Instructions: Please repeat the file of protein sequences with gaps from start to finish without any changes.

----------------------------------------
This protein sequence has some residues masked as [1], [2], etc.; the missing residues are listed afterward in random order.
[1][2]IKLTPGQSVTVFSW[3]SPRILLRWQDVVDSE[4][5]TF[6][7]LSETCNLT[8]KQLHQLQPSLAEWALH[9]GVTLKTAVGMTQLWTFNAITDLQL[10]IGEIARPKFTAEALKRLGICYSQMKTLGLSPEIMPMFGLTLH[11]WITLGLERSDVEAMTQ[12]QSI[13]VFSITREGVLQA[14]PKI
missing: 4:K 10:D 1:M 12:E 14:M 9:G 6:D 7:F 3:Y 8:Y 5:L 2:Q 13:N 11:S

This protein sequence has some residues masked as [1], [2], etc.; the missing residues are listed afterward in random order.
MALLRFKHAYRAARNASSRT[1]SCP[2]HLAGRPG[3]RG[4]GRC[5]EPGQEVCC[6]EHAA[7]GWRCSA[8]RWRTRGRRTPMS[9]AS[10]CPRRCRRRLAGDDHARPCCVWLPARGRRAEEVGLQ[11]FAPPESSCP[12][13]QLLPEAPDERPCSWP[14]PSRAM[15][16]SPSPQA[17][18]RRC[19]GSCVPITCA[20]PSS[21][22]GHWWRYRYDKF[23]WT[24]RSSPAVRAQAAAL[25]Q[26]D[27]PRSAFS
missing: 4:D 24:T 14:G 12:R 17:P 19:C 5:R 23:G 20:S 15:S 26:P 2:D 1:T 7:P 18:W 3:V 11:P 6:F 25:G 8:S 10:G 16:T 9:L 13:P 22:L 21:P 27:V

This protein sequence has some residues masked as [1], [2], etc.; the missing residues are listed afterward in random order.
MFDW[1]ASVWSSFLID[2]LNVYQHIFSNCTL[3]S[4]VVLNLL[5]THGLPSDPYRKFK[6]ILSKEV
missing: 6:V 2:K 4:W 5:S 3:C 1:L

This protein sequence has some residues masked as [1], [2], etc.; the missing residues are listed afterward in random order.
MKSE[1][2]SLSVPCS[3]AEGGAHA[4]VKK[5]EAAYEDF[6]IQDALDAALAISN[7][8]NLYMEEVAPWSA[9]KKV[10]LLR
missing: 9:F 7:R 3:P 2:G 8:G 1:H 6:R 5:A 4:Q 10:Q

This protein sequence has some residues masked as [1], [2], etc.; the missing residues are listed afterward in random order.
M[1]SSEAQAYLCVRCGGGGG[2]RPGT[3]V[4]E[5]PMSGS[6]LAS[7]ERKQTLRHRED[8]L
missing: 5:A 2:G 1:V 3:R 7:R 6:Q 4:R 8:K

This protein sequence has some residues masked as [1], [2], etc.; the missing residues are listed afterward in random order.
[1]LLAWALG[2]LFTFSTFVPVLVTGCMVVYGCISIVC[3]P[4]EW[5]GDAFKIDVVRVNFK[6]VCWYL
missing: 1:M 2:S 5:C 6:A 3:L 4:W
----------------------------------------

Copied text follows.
This protein sequence has some residues masked as [1], [2], etc.; the missing residues are listed afterward in random order.
[1][2]IKLTPGQSVTVFSW[3]SPRILLRWQDVVDSE[4][5]TF[6][7]LSETCNLT[8]KQLHQLQPSLAEWALH[9]GVTLKTAVGMTQLWTFNAITDLQL[10]IGEIARPKFTAEALKRLGICYSQMKTLGLSPEIMPMFGLTLH[11]WITLGLERSDVEAMTQ[12]QSI[13]VFSITREGVLQA[14]PKI
missing: 4:K 10:D 1:M 12:E 14:M 9:G 6:D 7:F 3:Y 8:Y 5:L 2:Q 13:N 11:S

This protein sequence has some residues masked as [1], [2], etc.; the missing residues are listed afterward in random order.
MALLRFKHAYRAARNASSRT[1]SCP[2]HLAGRPG[3]RG[4]GRC[5]EPGQEVCC[6]EHAA[7]GWRCSA[8]RWRTRGRRTPMS[9]AS[10]CPRRCRRRLAGDDHARPCCVWLPARGRRAEEVGLQ[11]FAPPESSCP[12][13]QLLPEAPDERPCSWP[14]PSRAM[15][16]SPSPQA[17][18]RRC[19]GSCVPITCA[20]PSS[21][22]GHWWRYRYDKF[23]WT[24]RSSPAVRAQAAAL[25]Q[26]D[27]PRSAFS
missing: 4:D 24:T 14:G 12:R 17:P 19:C 5:R 23:G 20:S 15:S 26:P 2:D 1:T 7:P 18:W 3:V 11:P 6:F 25:G 8:S 10:G 16:T 9:L 13:P 22:L 21:P 27:V

This protein sequence has some residues masked as [1], [2], etc.; the missing residues are listed afterward in random order.
MFDW[1]ASVWSSFLID[2]LNVYQHIFSNCTL[3]S[4]VVLNLL[5]THGLPSDPYRKFK[6]ILSKEV
missing: 6:V 2:K 4:W 5:S 3:C 1:L

This protein sequence has some residues masked as [1], [2], etc.; the missing residues are listed afterward in random order.
MKSE[1][2]SLSVPCS[3]AEGGAHA[4]VKK[5]EAAYEDF[6]IQDALDAALAISN[7][8]NLYMEEVAPWSA[9]KKV[10]LLR
missing: 9:F 7:R 3:P 2:G 8:G 1:H 6:R 5:A 4:Q 10:Q

This protein sequence has some residues masked as [1], [2], etc.; the missing residues are listed afterward in random order.
M[1]SSEAQAYLCVRCGGGGG[2]RPGT[3]V[4]E[5]PMSGS[6]LAS[7]ERKQTLRHRED[8]L
missing: 5:A 2:G 1:V 3:R 7:R 6:Q 4:R 8:K

This protein sequence has some residues masked as [1], [2], etc.; the missing residues are listed afterward in random order.
[1]LLAWALG[2]LFTFSTFVPVLVTGCMVVYGCISIVC[3]P[4]EW[5]GDAFKIDVVRVNFK[6]VCWYL
missing: 1:M 2:S 5:C 6:A 3:L 4:W